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3. Discover Each Person’s 365 Most Meaningful activities. Have you ever done something you feel is loving for a family member, but he or she does not respond in a positive manner? Sometimes we can do things for our family to demonstrate our love, but it’s not want they need. Many of us understand what we need to feel loved. However, what we may need isn’t necessarily what the other person requires. For example, my wife Erin, likes me to compliment her appearance. On the other hand, if Erin never mentioned my appearance I wouldn’t give it a second thought. Therefore, since I don’t need Erin to compliment my appearance to feel loved, I then have a tendency not to notice her appearance. This is a common problem families face: We have a tendency to demonstrate our love in the same manner that we like to receive it. The problem is that each family member may need something totally different than what we may provide. This is why the most effective way to serve your family during the 365 hours is to discover their most meaningful activities. Don’t just assume you know or it may not be time well spent. You can find out, however, by asking each person to list the activities he or she would enjoy most. You might use the zero to ten scale, with ten being the most fun and fulfilling. Then, you could place all the suggestions in a “fish bowl” or something, and draw a different activity each day. Remember to keep the suggestions short and simply because it needs to be something which can be accomplished within one hour.

4. Become Accountable to Someone. The final piece for providing this special gift is through accountability. Accountability is simply being responsible to another person or persons for the commitments you’ve made. If you desire to spend quality time with your family, I encourage you to ask a good friend, pastor, bible study group, or co-worker for accountability. The important ingredient is having someone to ask the difficult questions. For example, “Did you provide at least one hour each day?” or “Did you reschedule any time that was lost due to unavoidable circumstances?” Ideally, these questions force us to carefully and prayerfully consider our choices because we know that someone will be checking.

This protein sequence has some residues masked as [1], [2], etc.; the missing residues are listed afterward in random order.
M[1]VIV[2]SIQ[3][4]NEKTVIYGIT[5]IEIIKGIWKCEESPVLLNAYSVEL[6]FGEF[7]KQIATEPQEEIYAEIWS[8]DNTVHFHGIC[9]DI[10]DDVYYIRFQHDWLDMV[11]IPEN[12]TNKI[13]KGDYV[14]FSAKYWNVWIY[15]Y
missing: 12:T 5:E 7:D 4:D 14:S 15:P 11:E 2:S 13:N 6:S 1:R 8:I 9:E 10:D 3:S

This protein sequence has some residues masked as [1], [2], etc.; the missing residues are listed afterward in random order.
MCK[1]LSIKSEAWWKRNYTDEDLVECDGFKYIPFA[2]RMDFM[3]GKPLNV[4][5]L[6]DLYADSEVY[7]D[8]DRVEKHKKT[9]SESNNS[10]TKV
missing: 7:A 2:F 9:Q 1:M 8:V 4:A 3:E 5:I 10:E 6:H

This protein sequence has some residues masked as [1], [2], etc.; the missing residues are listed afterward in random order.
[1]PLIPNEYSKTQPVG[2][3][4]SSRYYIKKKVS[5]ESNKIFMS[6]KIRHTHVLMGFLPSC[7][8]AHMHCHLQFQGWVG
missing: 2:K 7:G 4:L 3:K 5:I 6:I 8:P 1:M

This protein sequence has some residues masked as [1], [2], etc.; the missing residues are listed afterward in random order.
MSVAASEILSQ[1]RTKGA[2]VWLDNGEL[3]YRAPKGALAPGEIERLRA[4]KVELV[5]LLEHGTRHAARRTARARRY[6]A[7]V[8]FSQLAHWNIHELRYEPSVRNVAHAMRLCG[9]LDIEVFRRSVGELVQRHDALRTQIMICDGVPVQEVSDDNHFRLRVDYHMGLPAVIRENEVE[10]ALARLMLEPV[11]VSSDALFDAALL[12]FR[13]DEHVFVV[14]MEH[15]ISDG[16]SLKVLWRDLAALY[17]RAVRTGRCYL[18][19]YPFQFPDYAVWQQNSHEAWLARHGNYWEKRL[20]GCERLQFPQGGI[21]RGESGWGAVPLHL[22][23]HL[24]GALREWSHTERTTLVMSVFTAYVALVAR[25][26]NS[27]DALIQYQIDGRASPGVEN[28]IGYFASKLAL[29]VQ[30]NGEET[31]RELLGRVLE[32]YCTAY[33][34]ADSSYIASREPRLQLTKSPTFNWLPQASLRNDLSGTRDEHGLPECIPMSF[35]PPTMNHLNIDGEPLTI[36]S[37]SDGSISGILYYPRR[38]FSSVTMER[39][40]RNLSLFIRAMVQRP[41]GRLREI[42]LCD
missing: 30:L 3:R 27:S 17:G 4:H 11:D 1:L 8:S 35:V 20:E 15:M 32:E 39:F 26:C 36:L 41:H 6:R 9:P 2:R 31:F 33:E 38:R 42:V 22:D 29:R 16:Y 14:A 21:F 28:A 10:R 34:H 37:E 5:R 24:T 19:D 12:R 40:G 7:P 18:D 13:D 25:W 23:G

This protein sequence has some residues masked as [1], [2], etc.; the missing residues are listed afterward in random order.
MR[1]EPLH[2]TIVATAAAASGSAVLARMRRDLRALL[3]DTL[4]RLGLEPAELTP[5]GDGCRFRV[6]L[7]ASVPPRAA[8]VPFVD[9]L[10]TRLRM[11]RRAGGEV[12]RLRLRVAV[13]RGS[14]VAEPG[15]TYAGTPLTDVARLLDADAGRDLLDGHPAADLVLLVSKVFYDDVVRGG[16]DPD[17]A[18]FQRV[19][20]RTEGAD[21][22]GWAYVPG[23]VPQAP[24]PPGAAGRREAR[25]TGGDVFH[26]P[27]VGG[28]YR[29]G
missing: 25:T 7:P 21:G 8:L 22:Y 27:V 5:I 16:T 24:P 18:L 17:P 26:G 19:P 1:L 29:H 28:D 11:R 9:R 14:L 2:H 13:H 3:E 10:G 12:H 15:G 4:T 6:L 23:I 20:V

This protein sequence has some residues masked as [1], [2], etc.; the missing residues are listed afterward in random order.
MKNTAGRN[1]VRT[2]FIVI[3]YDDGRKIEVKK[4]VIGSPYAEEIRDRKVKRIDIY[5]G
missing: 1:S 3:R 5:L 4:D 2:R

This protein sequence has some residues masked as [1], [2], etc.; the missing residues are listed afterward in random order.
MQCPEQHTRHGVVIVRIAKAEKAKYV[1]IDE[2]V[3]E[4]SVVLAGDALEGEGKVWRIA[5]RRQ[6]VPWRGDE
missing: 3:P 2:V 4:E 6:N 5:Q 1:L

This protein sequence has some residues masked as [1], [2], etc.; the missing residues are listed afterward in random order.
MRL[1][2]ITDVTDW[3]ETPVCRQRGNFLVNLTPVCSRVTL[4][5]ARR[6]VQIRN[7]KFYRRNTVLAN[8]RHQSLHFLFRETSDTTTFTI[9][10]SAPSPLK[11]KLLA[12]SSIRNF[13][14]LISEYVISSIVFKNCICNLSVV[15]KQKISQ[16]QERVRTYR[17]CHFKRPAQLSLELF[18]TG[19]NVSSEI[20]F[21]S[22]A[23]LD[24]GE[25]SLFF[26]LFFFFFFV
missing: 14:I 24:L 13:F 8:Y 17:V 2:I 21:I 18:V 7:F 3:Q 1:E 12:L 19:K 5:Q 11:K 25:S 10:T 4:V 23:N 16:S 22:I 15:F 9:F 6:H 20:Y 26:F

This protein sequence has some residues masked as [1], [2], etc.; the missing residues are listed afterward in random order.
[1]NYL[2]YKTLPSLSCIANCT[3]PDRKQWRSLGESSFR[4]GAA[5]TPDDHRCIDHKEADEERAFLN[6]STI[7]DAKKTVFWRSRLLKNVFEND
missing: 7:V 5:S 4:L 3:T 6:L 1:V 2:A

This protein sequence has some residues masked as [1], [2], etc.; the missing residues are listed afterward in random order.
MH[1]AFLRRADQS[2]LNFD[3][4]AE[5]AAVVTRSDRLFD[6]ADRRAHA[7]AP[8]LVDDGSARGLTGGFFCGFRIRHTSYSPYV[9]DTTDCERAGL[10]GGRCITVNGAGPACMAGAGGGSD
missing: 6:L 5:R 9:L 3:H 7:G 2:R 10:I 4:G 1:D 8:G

Although involvement with your family needs to be a everyday life experience, like I’ve stated, it does not have to be extensive. A perfect “365 hours” activity might include waking up with them in the morning, eating meals together, playing games, reading books, developing a family night, conducting a family Bible study, or having a special time before bed. But if you can’t redeem your promise that day, be sure to reschedule the time. The different kind of Christmas present I’m talking about doesn’t cost any money, but it does come with a price. The price is choosing to give up other things to be available to your family. One hour a day, sixty minutes can dramatically change your loved ones’ lives forever. What a special gift!

The opening story was adapted from God’s Little Devotional Book for Dads.

Taken from liferelationships.com The Center for Relationship Enrichment, by Greg Smalley. Copyright © 2007 Greg Smalley. All rights reserved. Used by permission

Greg Smalley, Psy.D. is director of Marriage Ministries for the Center for Relationship Enrichment on the campus of John Brown University in Siloam Springs, Arkansas. Greg is the author or co-author of eight books concerning marriages and families. Visit Greg at www.liferelationships.com.